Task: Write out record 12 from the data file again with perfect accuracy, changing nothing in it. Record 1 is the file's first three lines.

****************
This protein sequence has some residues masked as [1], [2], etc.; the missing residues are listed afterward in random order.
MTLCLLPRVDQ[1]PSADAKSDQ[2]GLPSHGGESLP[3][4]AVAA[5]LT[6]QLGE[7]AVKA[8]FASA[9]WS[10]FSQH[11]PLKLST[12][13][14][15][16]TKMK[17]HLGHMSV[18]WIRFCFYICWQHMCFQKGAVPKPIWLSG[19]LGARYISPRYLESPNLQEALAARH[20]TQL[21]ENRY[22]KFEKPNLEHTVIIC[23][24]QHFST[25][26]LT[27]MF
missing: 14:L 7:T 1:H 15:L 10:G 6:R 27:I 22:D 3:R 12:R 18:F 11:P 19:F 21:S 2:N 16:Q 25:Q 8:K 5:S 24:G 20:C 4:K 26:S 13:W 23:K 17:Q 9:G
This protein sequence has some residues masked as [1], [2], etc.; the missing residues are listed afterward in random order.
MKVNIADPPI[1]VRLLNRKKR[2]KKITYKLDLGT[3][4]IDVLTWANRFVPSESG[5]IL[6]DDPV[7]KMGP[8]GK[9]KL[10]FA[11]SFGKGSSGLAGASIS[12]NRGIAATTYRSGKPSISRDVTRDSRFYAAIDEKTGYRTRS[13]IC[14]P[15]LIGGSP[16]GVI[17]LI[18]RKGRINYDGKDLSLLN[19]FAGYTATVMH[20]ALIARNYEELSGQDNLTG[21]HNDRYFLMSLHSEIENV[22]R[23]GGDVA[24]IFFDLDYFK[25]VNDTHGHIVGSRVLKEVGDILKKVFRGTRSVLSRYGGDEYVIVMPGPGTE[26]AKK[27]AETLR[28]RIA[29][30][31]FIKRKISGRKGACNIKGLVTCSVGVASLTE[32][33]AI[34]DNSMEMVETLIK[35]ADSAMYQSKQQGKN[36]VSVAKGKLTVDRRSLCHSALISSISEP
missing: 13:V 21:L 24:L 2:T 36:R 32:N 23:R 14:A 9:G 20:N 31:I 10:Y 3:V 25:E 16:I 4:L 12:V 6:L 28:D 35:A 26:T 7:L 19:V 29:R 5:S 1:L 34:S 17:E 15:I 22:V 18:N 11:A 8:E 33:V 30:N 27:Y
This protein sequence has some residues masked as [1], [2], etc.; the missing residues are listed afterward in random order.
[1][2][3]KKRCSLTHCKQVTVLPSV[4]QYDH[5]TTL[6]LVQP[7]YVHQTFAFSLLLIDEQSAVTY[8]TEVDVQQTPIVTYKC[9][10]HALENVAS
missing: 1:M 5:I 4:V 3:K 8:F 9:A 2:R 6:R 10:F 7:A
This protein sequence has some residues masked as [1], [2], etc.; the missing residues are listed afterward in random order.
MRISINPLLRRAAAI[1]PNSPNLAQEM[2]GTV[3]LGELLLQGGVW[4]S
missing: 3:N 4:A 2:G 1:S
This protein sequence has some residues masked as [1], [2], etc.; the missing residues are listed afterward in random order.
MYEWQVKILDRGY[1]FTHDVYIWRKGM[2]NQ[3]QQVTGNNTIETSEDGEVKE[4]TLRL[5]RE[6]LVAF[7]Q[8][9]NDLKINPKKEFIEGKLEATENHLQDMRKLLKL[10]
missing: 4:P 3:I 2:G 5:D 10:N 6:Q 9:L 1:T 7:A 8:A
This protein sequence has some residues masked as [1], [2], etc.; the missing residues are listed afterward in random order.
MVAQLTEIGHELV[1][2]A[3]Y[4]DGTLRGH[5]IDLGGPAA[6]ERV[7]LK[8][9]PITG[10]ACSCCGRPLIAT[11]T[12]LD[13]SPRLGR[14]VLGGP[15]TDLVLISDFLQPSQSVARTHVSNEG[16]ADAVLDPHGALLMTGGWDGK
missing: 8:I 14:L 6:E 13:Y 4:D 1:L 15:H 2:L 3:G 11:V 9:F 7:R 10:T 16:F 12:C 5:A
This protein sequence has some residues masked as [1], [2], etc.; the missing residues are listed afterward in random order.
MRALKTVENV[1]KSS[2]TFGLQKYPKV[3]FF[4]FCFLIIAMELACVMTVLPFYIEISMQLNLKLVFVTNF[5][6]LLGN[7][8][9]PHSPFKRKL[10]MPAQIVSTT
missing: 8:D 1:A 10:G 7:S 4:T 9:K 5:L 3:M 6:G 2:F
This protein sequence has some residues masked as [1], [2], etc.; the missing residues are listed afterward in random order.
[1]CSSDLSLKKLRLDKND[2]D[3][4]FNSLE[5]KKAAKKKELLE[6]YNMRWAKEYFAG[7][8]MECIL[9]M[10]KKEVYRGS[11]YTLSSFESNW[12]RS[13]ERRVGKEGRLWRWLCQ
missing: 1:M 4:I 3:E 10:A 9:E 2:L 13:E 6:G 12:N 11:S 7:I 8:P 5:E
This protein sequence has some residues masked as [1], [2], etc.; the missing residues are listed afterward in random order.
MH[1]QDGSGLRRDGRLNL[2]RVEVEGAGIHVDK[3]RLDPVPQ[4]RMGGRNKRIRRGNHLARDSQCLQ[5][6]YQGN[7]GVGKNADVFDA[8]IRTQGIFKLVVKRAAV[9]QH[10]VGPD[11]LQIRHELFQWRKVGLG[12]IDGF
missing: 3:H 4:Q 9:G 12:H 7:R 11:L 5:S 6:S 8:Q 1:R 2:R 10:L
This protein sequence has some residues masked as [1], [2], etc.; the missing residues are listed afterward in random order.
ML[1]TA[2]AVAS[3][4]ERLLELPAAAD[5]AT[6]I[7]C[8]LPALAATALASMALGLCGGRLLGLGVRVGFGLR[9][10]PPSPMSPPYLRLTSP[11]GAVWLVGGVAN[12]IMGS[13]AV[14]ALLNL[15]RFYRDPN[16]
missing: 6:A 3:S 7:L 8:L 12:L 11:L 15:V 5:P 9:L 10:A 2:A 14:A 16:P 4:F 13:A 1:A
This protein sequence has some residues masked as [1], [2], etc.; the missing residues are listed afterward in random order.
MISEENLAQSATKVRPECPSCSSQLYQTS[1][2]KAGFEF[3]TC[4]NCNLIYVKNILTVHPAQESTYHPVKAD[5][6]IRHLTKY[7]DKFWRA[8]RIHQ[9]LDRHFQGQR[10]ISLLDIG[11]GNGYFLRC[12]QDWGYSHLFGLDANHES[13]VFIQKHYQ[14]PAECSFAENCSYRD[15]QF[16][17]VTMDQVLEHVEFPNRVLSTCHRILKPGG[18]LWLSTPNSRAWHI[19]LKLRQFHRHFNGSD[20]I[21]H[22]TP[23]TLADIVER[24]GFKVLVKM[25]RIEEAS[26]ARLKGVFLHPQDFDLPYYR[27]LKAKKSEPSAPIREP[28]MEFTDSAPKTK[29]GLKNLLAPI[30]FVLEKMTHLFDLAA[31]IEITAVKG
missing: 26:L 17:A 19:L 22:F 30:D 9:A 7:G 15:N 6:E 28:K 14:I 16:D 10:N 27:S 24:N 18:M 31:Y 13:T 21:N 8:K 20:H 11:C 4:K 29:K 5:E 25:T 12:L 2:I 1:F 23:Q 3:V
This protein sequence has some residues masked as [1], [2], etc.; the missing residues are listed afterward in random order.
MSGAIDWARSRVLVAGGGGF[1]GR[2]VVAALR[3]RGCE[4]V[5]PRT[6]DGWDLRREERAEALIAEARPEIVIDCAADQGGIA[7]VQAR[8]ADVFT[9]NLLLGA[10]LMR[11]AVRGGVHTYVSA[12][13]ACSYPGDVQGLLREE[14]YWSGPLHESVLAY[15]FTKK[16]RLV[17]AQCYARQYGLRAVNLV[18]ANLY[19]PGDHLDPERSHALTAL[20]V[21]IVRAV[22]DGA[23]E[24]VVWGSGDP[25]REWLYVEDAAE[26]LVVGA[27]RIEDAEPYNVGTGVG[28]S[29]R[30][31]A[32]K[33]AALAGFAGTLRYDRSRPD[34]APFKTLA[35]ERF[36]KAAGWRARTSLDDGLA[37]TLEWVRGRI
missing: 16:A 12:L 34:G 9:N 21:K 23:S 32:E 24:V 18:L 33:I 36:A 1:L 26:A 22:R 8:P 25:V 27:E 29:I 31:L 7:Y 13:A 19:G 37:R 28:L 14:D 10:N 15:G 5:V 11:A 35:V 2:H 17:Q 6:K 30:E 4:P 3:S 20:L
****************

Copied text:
This protein sequence has some residues masked as [1], [2], etc.; the missing residues are listed afterward in random order.
MSGAIDWARSRVLVAGGGGF[1]GR[2]VVAALR[3]RGCE[4]V[5]PRT[6]DGWDLRREERAEALIAEARPEIVIDCAADQGGIA[7]VQAR[8]ADVFT[9]NLLLGA[10]LMR[11]AVRGGVHTYVSA[12][13]ACSYPGDVQGLLREE[14]YWSGPLHESVLAY[15]FTKK[16]RLV[17]AQCYARQYGLRAVNLV[18]ANLY[19]PGDHLDPERSHALTAL[20]V[21]IVRAV[22]DGA[23]E[24]VVWGSGDP[25]REWLYVEDAAE[26]LVVGA[27]RIEDAEPYNVGTGVG[28]S[29]R[30][31]A[32]K[33]AALAGFAGTLRYDRSRPD[34]APFKTLA[35]ERF[36]KAAGWRARTSLDDGLA[37]TLEWVRGRI
missing: 16:A 12:L 34:G 9:N 21:K 23:S 32:E 24:V 18:L 33:I 36:A 1:L 26:A 22:R 8:P 25:V 27:E 29:I 31:L 7:Y 13:A 19:G 37:R 28:L 14:D 10:N 15:G 5:V 11:A 35:V 2:H 17:Q 6:K 30:E 4:P 3:S 20:L